Emerging experimental and epidemiologic data strongly implicate progesterone-mediated RANK signaling in BRCA1-breast cancer development [8, 9]. Two groups independently demonstrated that activation of progesterone-mediated RANK signaling in Brca1 mouse models resulted in the expansion of mammary stem cells (MaSCs) and mammary tumorigenesis [8, 9]. Of particular interest is that RANK is exclusively expressed on luminal progenitor cells within the human breast and that BRCA1 mutation carriers have an expanded pool of RANK+ luminal progenitor cells [22]. These cells are hypothesized to be the foundation for the formation of basal-like breast cancers that are frequently observed in women with a BRCA1 mutation [8, 22]. In addition to an expanded RANK+ luminal progenitor population, Widschwendter et al., demonstrated that BRCA mutation carriers have 121% higher levels of circulating progesterone compared to non-carriers – this may lead to increased activation of progesterone-mediated RANK signaling [23]. Collectively, these findings implicate the progesterone-mediated RANK pathways as a potential target for BRCA chemoprevention.

While experimental data strongly support a role of RANKL in breast carcinogenesis, the action of RANKL can be inhibited by OPG, the endogenous decoy receptor for RANKL that antagonizes RANK signaling [2]. In a prospective study of 206 BRCA mutation carriers with an average follow-up of 6.5 years, we recently reported a significant inverse relationship between plasma OPG levels and breast cancer risk [11]. Women with high plasma OPG (>median) had a significantly decreased risk of developing breast cancer compared to women with low OPG (<median)(HR=0.25; 95%CI 0.08-0.78). This represents the first prospective investigation of plasma OPG levels and breast cancer risk in women with a BRCA mutation and our team is validating these findings in a larger cohort of BRCA mutation carriers. Similar to what has been reported among women in the general population, we confirmed a potentially harmful role of progesterone-containing hormone replacement therapy (HRT) [24]. In this first detailed, prospective analysis of HRT use by formulation type after oophorectomy and breast cancer risk in BRCA1 mutation carriers, we reported cumulative incidence of breast cancer of 22% among women who used estrogen plus progesterone HRT compared to 12% among women who used estrogen-alone HRT (P-log rank=0.04).

BRCA1 mutation carriers face extremely high lifetime risks of breast cancer estimated to be 60% by age 70, although penetrance estimates up to 85% have been reported [2527]. Prophylactic mastectomy is the most effective risk reduction strategy although uptake is suboptimal [28, 29] and most women opt for intensified screening, which includes yearly MRI and mammography [30]. Despite the identification of this gene over 20 years ago, there are no effective non-surgical strategies. Altogether, the aforementioned studies strongly suggest that inhibition of the RANK signaling pathway with denosumab is a plausible candidate for primary prevention [31]. Indeed, such primary prevention trials are currently being proposed.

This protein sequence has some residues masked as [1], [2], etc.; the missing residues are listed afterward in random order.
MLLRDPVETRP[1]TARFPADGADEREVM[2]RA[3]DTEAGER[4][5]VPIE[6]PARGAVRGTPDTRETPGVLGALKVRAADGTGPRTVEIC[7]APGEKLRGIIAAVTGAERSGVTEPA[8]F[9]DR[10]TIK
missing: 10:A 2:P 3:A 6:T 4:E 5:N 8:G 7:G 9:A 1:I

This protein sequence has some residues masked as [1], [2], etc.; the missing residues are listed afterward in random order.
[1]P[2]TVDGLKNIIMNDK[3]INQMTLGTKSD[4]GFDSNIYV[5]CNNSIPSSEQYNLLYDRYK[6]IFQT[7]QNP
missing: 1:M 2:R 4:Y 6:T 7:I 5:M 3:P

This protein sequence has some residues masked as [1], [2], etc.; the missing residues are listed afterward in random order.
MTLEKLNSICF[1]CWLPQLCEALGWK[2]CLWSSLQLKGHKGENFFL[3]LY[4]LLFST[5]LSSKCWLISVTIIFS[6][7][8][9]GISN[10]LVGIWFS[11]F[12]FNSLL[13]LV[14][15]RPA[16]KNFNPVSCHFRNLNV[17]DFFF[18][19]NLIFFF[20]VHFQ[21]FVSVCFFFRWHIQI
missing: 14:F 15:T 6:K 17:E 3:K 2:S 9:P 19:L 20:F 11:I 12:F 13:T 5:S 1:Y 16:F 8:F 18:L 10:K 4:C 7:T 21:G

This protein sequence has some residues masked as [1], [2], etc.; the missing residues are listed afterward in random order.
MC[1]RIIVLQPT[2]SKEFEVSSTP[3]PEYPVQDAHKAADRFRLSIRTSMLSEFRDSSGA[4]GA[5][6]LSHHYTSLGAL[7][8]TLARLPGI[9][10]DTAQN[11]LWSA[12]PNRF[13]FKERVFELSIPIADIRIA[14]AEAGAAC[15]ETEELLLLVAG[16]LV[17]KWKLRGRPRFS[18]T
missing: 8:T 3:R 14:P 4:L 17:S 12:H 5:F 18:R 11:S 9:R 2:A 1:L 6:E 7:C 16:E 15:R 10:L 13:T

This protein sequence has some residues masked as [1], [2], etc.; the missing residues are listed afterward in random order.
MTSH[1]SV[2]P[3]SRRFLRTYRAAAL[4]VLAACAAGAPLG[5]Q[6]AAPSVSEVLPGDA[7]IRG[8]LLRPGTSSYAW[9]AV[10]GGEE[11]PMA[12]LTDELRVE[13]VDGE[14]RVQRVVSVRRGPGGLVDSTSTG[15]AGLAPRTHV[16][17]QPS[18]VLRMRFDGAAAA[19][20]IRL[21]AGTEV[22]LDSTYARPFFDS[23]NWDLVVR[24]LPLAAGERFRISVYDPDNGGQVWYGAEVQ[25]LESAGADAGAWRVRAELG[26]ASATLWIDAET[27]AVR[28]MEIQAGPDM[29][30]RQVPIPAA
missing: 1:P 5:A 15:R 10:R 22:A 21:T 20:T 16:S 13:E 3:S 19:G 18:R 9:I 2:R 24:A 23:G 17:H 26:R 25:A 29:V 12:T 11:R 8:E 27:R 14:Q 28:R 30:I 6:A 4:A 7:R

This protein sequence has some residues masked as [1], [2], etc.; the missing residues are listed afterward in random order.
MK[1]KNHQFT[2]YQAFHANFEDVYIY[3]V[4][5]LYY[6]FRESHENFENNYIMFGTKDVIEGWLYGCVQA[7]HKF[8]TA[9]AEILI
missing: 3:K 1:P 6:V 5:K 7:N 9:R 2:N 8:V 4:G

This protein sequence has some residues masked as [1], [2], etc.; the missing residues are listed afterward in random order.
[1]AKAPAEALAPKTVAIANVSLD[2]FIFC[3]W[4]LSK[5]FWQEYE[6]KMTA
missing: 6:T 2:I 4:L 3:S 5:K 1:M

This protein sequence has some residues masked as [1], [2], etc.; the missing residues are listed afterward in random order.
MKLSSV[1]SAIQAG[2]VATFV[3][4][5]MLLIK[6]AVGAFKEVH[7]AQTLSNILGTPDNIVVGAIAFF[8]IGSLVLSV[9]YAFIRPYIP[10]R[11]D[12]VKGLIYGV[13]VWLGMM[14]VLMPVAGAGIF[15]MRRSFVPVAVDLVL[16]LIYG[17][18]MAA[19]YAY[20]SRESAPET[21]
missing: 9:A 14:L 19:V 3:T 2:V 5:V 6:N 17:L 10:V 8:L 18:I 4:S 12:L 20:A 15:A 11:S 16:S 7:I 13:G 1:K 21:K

Our study was not without limitations. First, was the relatively small sample size which did not allow for stratified analyses by various factors including BRCA mutation type; however, the latter was not a significant predictor of RANKL levels in the cox proportional hazards model. We only assessed plasma RANKL at one time point using blood which was collected, on average, 12.64 years (range 3.44-22.03) previously and may not reflect changes in RANKL concentrations over time. In a reproducibility study, which included 221 women enrolled in the EPIC cohort with blood collected at baseline and 14-15 years after recruitment, Fortner et al., reported spearman correlation coefficients of 0.60 and 0.38 for RANKL after one year and 14 years, respectively [32]. Corresponding coefficients for OPG were 0.85 and 0.75, indicative of higher reproducibility over time and suggest that RANKL may not be as reliable a biomarker as OPG and that a single measure of OPG may reflect longer-term levels. Nonetheless, these were not women with an inherited mutation who clearly have inherently aberrant levels of both OPG and RANKL. Although based on self-report, our collection of detailed information on various exposures allowed for adjustment for potential confounders including date of blood collection.

The lack of an association between RANKL and BRCA breast cancer risk suggests that circulating RANKL may not be a reliable biomarker of breast cancer risk in this high-risk population, although this requires confirmation in a larger sample of women. Despite this, the current findings reinforce our earlier notion that OPG may serve as a biomarker of breast cancer risk among women with a BRCA mutation, identifying those at the highest risk of developing disease. Inherently lower levels of circulating OPG in mutation carriers, which reflects less inhibition of RANK signaling, has been shown in experimental and epidemiologic studies to be important for BRCA-associated breast cancer development. The integration of circulating OPG levels into existing risk prediction models may enable the identification of those women who might benefit most from chemoprevention with RANKL blockade.


Study population